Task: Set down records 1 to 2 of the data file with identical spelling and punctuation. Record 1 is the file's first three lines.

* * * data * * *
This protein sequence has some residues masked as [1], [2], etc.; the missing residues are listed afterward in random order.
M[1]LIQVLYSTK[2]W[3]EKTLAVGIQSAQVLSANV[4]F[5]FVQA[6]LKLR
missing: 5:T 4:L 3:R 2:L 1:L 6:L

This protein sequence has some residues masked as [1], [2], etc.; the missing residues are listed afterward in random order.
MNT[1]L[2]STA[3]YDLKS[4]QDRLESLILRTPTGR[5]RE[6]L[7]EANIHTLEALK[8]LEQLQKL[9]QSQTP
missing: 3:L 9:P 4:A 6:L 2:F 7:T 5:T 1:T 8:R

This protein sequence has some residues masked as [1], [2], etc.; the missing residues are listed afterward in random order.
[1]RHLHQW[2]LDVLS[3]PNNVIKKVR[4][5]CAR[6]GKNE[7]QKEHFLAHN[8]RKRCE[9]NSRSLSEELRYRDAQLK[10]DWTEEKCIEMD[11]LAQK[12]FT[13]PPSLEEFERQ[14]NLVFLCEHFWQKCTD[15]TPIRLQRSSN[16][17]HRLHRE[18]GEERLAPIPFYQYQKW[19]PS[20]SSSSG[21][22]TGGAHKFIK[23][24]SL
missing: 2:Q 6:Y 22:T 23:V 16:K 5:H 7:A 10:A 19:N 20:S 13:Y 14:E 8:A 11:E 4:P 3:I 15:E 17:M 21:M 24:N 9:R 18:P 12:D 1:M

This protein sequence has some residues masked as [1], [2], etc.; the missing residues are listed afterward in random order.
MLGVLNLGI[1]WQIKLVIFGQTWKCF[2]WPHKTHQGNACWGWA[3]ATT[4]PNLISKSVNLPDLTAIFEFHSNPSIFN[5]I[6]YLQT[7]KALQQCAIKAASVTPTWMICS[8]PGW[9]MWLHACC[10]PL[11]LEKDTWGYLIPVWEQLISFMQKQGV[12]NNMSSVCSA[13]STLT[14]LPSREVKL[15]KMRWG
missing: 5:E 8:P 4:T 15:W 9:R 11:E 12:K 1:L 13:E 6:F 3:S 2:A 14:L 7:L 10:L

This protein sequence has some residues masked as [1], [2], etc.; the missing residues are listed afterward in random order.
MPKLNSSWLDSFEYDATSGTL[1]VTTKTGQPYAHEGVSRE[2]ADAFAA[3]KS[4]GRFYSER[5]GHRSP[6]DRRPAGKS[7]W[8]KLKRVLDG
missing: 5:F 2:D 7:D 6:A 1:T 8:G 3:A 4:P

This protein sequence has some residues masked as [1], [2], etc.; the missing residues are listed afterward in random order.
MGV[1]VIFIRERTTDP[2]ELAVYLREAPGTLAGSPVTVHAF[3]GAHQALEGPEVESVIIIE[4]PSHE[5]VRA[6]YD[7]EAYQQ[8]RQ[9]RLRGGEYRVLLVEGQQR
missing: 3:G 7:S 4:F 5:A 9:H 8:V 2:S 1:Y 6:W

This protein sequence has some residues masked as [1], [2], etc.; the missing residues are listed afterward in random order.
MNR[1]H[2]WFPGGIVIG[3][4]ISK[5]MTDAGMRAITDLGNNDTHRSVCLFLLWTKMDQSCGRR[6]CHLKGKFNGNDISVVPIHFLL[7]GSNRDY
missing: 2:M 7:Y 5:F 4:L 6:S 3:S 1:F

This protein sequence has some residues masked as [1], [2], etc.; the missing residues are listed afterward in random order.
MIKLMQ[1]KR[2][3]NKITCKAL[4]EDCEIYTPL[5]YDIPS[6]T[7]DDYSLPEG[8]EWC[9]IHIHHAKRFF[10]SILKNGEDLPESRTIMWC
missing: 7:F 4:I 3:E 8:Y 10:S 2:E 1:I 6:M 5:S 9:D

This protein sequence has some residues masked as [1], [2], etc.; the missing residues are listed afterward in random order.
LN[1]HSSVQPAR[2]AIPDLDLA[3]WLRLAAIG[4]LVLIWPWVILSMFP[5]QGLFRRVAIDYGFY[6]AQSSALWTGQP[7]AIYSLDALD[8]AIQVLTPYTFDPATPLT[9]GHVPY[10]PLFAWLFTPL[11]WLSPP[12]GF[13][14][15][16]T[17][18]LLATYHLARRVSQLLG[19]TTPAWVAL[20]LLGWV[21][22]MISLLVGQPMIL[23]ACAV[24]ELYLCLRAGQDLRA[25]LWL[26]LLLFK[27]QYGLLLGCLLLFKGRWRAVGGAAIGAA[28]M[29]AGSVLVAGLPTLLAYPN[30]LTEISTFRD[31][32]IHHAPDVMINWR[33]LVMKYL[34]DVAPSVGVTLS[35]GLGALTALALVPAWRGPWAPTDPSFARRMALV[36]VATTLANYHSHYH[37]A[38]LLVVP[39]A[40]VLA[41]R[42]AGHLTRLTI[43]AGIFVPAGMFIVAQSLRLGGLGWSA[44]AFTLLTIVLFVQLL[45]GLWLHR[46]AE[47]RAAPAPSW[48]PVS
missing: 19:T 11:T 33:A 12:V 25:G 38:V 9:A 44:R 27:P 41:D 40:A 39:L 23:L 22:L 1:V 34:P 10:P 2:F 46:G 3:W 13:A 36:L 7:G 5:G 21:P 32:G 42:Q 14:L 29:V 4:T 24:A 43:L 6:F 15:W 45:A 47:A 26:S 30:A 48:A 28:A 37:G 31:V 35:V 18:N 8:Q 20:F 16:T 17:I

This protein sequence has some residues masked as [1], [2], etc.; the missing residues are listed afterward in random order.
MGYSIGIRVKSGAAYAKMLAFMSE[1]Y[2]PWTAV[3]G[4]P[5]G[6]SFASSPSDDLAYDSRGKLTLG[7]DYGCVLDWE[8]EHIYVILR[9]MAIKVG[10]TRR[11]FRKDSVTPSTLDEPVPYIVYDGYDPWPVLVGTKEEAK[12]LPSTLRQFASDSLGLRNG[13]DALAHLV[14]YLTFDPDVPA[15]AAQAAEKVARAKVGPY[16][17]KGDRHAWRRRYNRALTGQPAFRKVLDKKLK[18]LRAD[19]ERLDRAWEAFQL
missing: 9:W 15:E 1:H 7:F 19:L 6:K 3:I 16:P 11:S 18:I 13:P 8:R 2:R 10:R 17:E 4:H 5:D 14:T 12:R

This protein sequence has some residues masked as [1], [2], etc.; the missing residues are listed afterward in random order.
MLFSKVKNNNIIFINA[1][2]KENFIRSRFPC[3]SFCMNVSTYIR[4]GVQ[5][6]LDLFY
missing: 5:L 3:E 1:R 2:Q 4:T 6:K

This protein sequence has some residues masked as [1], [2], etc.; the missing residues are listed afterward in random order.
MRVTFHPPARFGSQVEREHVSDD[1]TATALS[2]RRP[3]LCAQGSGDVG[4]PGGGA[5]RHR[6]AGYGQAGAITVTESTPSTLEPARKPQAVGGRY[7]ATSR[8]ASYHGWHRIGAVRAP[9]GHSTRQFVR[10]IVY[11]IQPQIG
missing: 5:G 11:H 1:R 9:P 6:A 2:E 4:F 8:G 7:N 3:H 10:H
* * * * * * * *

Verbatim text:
This protein sequence has some residues masked as [1], [2], etc.; the missing residues are listed afterward in random order.
M[1]LIQVLYSTK[2]W[3]EKTLAVGIQSAQVLSANV[4]F[5]FVQA[6]LKLR
missing: 5:T 4:L 3:R 2:L 1:L 6:L

This protein sequence has some residues masked as [1], [2], etc.; the missing residues are listed afterward in random order.
MNT[1]L[2]STA[3]YDLKS[4]QDRLESLILRTPTGR[5]RE[6]L[7]EANIHTLEALK[8]LEQLQKL[9]QSQTP
missing: 3:L 9:P 4:A 6:L 2:F 7:T 5:T 1:T 8:R